Posted by: nepeta on January 11, 2008 at 1:17 AM | PERMALINK

"Let me choose A & B: the pollsters stopped polling a couple of days before the vote. Obama's percentage didn't change. The Republican polls were accurate." - Mike

The Republican vote count was not accurate in Suffern. See Ron Paul's site. The fact that Obama's percentage didn't change is a tried-and-true vote fraud give-away.

Posted by: nepeta on January 11, 2008 at 1:20 AM | PERMALINK

And Mike, the pollsters did not quit polling a couple days before the election. Sheesh. I feel like I've walked into the twilight zone.

Posted by: nepeta on January 11, 2008 at 1:27 AM | PERMALINK

The amusing thing, of course, is that no one is accusing the Clintons of perpetrating the fraud, but her supporters here sure act like it. Shame.

Posted by: nepeta on January 11, 2008 at 1:30 AM | PERMALINK

Where's a moderator when you need him/her? Oo-Oo-Ooooooo.... (Twilight Zone)

[I'm aware my system is being messed with, I'm dealing with it. Comments are deleted manually - if one of yours was inadvertently marked for deletion, I apologize. I don't think I did, but it is possible.]

Posted by: nepeta on January 11, 2008 at 1:46 AM | PERMALINK

Way more than comments being deleted is happening on this forum. You haven't noticed the 'concern trolling' by some of our most popular posters? To tell you the truth, I don't know who to trust around here anymore. I don't even know whether to trust you!!! This is no way to run a comment section. I know you probably don't really 'read' every single comment. I would suggest that you mention my suspicions to Kevin or else open your eyes wide yourself. Look for popular commenters beating up on less aggressive commenters. One item they've been particularly 'virulent' on has been the possible NH voting fraud comments. You could search for 'head in ass' and probably find quite a few commenters using the same words, almost identical, to accost various commenters. Their main purpose here is to pimp for Clinton.

Posted by: nepeta on January 11, 2008 at 5:23 AM | PERMALINK

And their behavior is the same for Clinton debate. Beating up on less agressive commenters if any criticism is made of her, after first trying to 'coax' support. You know, I'm actually OK with this now. I know what's going on and can handle it. Whether less mature commenters can deal with the self-esteem issues involved is a question, but I guess they'll leave if the unpleasantness becomes too extreme. I could give you a list of user IDs, but I figure that's not my job.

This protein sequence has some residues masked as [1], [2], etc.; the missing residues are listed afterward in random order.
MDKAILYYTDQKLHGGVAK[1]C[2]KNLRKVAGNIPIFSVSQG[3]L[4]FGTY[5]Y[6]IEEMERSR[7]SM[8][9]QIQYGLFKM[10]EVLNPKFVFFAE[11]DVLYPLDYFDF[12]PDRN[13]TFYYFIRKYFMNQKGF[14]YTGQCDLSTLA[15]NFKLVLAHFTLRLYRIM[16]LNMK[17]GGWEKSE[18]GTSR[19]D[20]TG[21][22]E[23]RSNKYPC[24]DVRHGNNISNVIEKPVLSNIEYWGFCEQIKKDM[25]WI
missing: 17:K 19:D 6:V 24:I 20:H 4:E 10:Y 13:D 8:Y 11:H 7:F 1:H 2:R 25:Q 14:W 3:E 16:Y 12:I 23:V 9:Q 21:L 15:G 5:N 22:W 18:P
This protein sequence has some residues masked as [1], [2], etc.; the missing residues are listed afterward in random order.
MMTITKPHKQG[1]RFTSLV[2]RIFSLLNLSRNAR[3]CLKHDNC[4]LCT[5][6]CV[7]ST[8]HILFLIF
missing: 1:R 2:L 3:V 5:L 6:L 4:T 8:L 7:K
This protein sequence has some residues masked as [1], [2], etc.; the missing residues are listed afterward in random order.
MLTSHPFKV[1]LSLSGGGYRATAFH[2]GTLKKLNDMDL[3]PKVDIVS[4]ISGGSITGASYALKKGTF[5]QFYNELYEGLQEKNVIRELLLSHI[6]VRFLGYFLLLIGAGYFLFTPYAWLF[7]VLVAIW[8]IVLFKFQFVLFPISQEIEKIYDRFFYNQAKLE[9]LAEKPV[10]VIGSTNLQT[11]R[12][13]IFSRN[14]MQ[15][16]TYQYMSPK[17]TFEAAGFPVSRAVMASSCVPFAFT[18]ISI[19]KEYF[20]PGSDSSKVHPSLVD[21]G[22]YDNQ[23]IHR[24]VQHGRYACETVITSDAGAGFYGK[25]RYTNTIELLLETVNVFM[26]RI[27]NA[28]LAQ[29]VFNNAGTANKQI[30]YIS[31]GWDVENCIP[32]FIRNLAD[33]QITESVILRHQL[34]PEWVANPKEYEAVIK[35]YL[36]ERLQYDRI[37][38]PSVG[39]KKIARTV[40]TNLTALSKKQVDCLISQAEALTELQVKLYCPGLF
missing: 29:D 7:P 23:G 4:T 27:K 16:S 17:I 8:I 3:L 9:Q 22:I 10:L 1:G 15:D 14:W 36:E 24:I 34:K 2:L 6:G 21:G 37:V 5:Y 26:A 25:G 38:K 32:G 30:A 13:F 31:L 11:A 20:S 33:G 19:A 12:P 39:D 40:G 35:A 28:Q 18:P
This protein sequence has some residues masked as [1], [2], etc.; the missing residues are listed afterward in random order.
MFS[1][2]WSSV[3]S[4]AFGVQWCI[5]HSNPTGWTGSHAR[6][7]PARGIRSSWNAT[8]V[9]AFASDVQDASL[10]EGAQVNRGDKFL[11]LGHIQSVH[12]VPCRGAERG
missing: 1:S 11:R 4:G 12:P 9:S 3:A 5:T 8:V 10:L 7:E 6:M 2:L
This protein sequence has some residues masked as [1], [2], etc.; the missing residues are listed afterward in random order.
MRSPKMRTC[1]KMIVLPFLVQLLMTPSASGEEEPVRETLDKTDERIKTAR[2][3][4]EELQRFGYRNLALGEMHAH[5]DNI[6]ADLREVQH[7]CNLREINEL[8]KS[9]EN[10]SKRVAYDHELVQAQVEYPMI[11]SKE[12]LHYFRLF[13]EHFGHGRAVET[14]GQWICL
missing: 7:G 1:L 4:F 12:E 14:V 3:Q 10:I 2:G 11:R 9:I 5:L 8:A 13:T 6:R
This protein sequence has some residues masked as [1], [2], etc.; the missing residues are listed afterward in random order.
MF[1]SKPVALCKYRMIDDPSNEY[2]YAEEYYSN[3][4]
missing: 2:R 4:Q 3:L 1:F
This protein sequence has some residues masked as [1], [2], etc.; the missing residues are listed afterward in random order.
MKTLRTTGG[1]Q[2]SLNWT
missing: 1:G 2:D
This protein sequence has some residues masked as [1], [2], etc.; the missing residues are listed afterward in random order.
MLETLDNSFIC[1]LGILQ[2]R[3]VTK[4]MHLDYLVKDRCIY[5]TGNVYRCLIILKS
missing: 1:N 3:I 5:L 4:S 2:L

Posted by: nepeta on January 11, 2008 at 5:29 AM | PERMALINK

It's amazing to read these comments...has it ever occurred to anyone that all this talk of 'backlash' may inspire African American voters to repay the favor to white women (there,I said it) in South Carolina in a few weeks? The women in NH aren't the only ones who will rally to their own...

Posted by: Free Thinker on January 11, 2008 at 11:05 AM | PERMALINK

Who's doin' the cryin' now?

Posted by: AJ on January 11, 2008 at 11:53 AM | PERMALINK

are all those overwrought nepeta comments fakes? if not, a grip needs to be gotten. soon.

Posted by: as it unfolds on January 11, 2008 at 11:57 AM | PERMALINK

Did the tears do it.

NO! She was ahead in polls and press wanted to champion Obama without taking the first polls into account like they should have. The press over-reached, as did the liberal blogs.

Hillary and Obama are corportist, so I was kind-of hoping Edward could use the war between the both of them go get ahead.

But I agree with Arizona Gov. Janet Napolitano who endorses the presidential bid of Sen. Barack Obama. I think it time to move beyond Clinton and Bush - since they are both one and same kind of politican anyway.

Posted by: me-again on January 11, 2008 at 12:16 PM | PERMALINK

I don't expect to find wacko Clinton-hating theorizing like this at Washington Monthly. You disappoint me.

Posted by: gob on January 11, 2008 at 12:56 PM | PERMALINK

Analysts at the Election Defense Alliance (EDA) have confirmed that based on the official results on the New Hampshire Secretary of state web site, there is a remarkable relationship between Obama and Clinton votes, when you look at votes tabulated by op-scan v. votes tabulated by hand: